The Octagon Along Cecil Street

2 Storey Purchase At Octagon Bills Indonesian Group Singaporean $30.3 Million

A 2 story purchase at The Octagon along Cecil Street has billed an Indonesian group Singaporean $30.3 million. It is being revealed that after the market has settled down, the prices have somewhat bounced back and today, at the Springleaf Tower, the 20th floor has been sold for S$25 million.

It seems like the strata office market is recovering and complete office floors are being sold in the Central Business District. In line with this report, new sources reveal that in the Cecil Street, two levels of The Octagon are being sold for S$30.3 million. This is equal to S $2450 per square foot for the 9th and 10th levels.

The purchase is being made by a Singapore initiated company which is owned by the Murdaya family. Sources reveal that they are buying 2 floors from the Singapore Johore Express, which is controlled fully by the Lee household. The Murdayas already own two of the two floors of the huge, 25 story building. They are currently using level 25 as their prime office. Now, the rich family is buying level 9 and 10 of the floor. Each of the floors size 6189 sq. ft. and have a total measuring area of 12,378 sq. ft. As of now, the space is vacant but the Murdayas are planning to lease it out.

Previously, the Murdayas paid S$2294 per square ft. for Level 24. This purchase was made during the late 2016. However, now, it is being revealed that it is paying a higher price, S$2450 per sq. ft. for level 9 and 10 each. This amount is higher than what the family paid back in 2016. On the other hand, it got the Level 25 for $1278 per square ft. back in 2009. These stats reveal that the prices of the floors have increased over the years. From 2009, the difference is drastic but from 2016, the difference is not that big. The levels have been brokered by Cushman & Wakefield.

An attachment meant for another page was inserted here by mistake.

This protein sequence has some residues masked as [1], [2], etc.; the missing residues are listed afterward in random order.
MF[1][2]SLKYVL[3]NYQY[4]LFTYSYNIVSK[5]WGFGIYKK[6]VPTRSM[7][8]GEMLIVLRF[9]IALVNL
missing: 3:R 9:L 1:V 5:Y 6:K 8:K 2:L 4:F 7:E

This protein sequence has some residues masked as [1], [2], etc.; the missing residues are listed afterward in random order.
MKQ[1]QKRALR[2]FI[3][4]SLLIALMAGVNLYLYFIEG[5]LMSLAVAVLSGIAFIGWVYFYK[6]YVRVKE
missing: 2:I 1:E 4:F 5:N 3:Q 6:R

Contrarily, at the Springleaf Tower located on Anson Road, the 20th floor of the building has sold for S$25 million, which is equal to S $2419 per square ft. The Springleaf is a 37 floor building. The seller, on the other hand, is Hequ Trading, which is controlled primarily by Asif family. Hequ Trading is responsible for trading bulk products such as margarine, palm oil and others. The buyer of the floor happens to be a Hong Kong headquartered company which is currently supplying steel mill rolls. The deal for Springleaf has been brokered by CBRE.

Big buildings are being sold for more and the floors on these buildings cost higher if we look at them separately. The fact that these big purchases are being made is a proof that companies are still looking to lease or buy particular floors in big office buildings so that they can work remotely from there or lease them out to interested parties. The trend of buying entire buildings is diminishing and the transition towards renting particular office spaces or floors is a clear sign that the demand for coworking spaces is increasing.